About THE STONE GIVER

Updated: Jul 25, 2018



I’m often asked how much of what I write is based on true events. I’d be lying if I said my writing is never influenced by life experiences. Sometimes a true event inspires a book. Such was the case of The Stone Giver.


One of my closest friends shared a story with me one day. It was about a sermon and a stone. As I listened, a feeling of warmth spread throughout my body. Inspired by what she shared, I knew I had to write a book. Of course the book would be fiction, but she provided the inspiration for the book by sharing the story of what happened one Sunday morning.


But let’s back up. At first, she simply asked me to check out a website she had come across. As soon as I did, I knew it wasn’t a website she had inadvertently stumbled upon, but one she had created. She was shy about it at first, not wanting to take credit for something she thought was a gift from God. But eventually she shared the story and her dreams of creating a foundation that would help others, using the stone and the ripples it creates as a metaphor.


I couldn’t get her story out of my mind. And then one night at dinner, she told me how she was going to a veterans hospital to give the patients stones. She wanted to give them something tangible to hold and keep as a reminder of the difference they'd made. That’s when I started thinking about a book that involved a veteran and a special stone.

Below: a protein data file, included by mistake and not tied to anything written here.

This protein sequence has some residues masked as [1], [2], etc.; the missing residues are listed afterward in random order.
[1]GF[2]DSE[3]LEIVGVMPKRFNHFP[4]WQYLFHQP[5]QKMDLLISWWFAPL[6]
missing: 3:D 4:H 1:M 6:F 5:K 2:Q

That night, I went home and wrote the opening lines:


Jack looked down at his legs. They were gone. A river of blood formed under him. He writhed in agony as the searing pain coursed through his broken body. Bloodcurdling screams boiled around him.


The Stone Giver is about a woman who has lost her way and a man crippled by war. It’s about love and loss, and overcoming life’s challenges, whatever they might be. It’s about the resilience of the human spirit and the determination to overcome the darkness in our lives. And it’s about you and me and the difference we can make in someone else’s life by simply caring. A smile. A kind word. A stone that reminds us of the ripples we create.


I hope you check out this book, but more importantly that you check out causearipple.com.


Thank you, Sharon, for being such a great friend and for sharing your story with me. I hope that it finds its way onto bookshelves everywhere and that it helps in your mission to create a foundation that causes ripples for years to come.





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